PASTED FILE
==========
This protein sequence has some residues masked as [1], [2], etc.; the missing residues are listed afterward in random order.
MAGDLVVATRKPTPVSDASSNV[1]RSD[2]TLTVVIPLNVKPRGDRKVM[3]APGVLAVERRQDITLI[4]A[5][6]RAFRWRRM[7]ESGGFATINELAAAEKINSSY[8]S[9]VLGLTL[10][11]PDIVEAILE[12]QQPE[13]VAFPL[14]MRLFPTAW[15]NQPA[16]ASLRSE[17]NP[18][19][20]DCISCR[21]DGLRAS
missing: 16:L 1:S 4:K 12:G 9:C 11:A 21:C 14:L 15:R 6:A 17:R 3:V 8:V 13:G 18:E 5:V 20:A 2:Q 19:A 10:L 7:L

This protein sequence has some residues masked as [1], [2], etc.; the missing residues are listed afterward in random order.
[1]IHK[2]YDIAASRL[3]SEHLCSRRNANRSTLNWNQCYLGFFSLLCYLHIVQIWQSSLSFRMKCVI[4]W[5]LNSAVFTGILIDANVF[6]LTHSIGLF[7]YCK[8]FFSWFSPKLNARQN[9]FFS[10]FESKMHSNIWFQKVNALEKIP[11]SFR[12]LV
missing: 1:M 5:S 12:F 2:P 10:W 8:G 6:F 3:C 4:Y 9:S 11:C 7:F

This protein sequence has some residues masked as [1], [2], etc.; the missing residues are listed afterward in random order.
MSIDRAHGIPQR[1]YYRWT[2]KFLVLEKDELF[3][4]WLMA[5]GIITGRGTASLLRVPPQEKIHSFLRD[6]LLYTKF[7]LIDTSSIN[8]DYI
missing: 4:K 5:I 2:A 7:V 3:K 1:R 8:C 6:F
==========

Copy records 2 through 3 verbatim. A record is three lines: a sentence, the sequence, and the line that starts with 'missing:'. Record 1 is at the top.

This protein sequence has some residues masked as [1], [2], etc.; the missing residues are listed afterward in random order.
[1]IHK[2]YDIAASRL[3]SEHLCSRRNANRSTLNWNQCYLGFFSLLCYLHIVQIWQSSLSFRMKCVI[4]W[5]LNSAVFTGILIDANVF[6]LTHSIGLF[7]YCK[8]FFSWFSPKLNARQN[9]FFS[10]FESKMHSNIWFQKVNALEKIP[11]SFR[12]LV
missing: 1:M 5:S 12:F 2:P 10:W 8:G 6:F 3:C 4:Y 9:S 11:C 7:F

This protein sequence has some residues masked as [1], [2], etc.; the missing residues are listed afterward in random order.
MSIDRAHGIPQR[1]YYRWT[2]KFLVLEKDELF[3][4]WLMA[5]GIITGRGTASLLRVPPQEKIHSFLRD[6]LLYTKF[7]LIDTSSIN[8]DYI
missing: 4:K 5:I 2:A 7:V 3:K 1:R 8:C 6:F